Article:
Place:Blacon-cum-Crabwall, Cheshire, England

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NameBlacon-cum-Crabwall
Alt namesBlacon
Blacon-cum-Crabhallsource: Imperial Gazetteer of England and Wales of 1870-72
Blakon Hillsource: Wikipedia
TypeParish, Suburb
Coordinates53.1926°N 2.8912°W
Located inCheshire, England
See alsoWirral (hundred), Cheshire, Englandhundred in which it was situated
Chester Registration District, Cheshire, Englandregistration district of which it was part
Chester Rural, Cheshire, Englandrural district of which it was part 1894-1936
Chester, Cheshire, Englandcity into which it was absorbed in 1936
source: Family History Library Catalog

A Vision of Britain through Time provides the following description of Blacon-cum-Crabhall [sic] from John Marius Wilson's Imperial Gazetteer of England and Wales of 1870-72:

"BLACON-CUM-CRABHALL, a township in the parishes of Holy Trinity, St. Oswald, and Backford, Cheshire; near the Ellesmere canal and the Chester and Holyhead railway, 2 miles WSW of Chester. Acres, 1,115. Real property: £1,927. Population: 69. Houses: 13."
the following text is based on an article in Wikipedia

Blacon was originally known as Blakon Hill and was owned by the Marquess of Crewe. The civil parish of Blacon-cum-Crabwall was formed in 1923, and on 1 April 1936, under the Cheshire County Review Order, 1936, most of the parish was transferred to Chester County Borough with the remainder going to the neighbouring parish of Mollington.

Blacon is a now large suburb in Cheshire, England situated adjacent to the Welsh border and is located on a hill, one mile to the north-west of, and overlooking Chester. The village is built on what was previously farming land and is surrounded by open countryside. Blacon has views across to the city centre of Chester and to the Welsh hills some twenty miles to the west. Other nearby places include Saughall to the north, Newtown-by-Chester to the north-east, Upton-by-Chester and to the east, the village of Mollington.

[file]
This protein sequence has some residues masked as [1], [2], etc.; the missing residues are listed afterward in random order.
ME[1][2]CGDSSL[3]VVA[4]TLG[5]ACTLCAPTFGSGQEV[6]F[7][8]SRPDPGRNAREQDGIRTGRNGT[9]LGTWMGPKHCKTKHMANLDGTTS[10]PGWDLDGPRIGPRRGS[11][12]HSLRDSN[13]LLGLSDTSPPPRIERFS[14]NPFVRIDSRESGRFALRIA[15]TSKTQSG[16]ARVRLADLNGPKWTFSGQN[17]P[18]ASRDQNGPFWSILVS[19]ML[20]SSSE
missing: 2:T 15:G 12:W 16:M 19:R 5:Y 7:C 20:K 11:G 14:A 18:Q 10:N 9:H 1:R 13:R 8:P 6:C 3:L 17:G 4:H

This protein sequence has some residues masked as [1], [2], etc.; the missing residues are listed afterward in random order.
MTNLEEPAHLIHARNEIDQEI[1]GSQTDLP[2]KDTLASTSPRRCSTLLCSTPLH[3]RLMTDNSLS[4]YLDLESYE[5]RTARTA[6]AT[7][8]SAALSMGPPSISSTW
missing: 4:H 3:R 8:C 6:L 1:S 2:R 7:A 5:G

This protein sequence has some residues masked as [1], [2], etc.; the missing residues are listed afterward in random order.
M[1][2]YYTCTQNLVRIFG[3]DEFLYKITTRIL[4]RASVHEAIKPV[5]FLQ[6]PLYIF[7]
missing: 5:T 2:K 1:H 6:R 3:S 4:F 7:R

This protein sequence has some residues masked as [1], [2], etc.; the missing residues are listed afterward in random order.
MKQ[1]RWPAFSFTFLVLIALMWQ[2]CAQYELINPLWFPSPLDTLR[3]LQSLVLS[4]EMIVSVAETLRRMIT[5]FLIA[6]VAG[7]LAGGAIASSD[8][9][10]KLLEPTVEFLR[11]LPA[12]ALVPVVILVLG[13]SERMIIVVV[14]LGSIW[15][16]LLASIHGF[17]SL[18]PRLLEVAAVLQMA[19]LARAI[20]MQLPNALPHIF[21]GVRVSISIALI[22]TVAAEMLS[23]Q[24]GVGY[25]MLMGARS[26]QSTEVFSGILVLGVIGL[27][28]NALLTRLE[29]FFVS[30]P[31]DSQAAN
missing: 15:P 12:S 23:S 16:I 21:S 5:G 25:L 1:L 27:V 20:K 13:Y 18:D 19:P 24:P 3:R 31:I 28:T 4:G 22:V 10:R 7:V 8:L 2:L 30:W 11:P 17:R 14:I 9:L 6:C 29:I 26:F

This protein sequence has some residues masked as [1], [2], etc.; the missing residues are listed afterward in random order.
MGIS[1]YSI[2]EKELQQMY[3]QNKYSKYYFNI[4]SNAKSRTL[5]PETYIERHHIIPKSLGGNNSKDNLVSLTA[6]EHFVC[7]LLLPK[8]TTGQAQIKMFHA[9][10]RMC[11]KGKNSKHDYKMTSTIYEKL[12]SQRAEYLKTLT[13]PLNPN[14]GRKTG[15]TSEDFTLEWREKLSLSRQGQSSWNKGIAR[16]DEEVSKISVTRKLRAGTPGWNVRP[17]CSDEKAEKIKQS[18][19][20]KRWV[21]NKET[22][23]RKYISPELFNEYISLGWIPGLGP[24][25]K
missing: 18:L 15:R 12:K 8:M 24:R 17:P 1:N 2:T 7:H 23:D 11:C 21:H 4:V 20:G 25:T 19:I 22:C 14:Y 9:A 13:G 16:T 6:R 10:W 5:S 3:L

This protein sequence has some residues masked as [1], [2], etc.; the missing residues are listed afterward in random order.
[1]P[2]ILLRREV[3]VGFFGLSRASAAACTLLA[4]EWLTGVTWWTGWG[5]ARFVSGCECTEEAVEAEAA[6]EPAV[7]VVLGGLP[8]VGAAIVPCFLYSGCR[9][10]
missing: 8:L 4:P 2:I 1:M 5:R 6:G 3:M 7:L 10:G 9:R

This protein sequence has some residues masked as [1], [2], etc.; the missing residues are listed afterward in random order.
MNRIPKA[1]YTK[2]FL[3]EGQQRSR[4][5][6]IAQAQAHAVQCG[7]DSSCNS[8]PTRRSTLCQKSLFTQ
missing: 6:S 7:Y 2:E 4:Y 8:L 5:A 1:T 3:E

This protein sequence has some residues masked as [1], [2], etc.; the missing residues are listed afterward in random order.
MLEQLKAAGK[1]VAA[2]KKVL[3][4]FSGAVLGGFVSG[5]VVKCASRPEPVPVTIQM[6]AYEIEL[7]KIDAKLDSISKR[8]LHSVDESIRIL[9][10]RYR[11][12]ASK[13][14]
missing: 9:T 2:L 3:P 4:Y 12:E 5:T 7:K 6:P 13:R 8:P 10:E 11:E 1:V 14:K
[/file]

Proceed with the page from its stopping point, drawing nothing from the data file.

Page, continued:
Crabwall Hall

Crabwall Hall is a former country house, later a hotel, in the village of Mollington. The present building dates from the 18th century. It replaced an early 17th-century house built for the Gamul family. The house was originally a "modest brick cottage" and it was refaced in the early 19th century. It is constructed in orange and yellow brick with red sandstone dressings. The roof is in Welsh slate and there are three brick chimneys. The building is in two storeys, with an entrance front of three bays. At the corners are octagonal towers. The central bay protrudes and forms a two-storey porch; it is supported by diagonal buttresses. The tops of the porch and towers are crenellated. The building is designated by English Heritage as a Grade II listed building.

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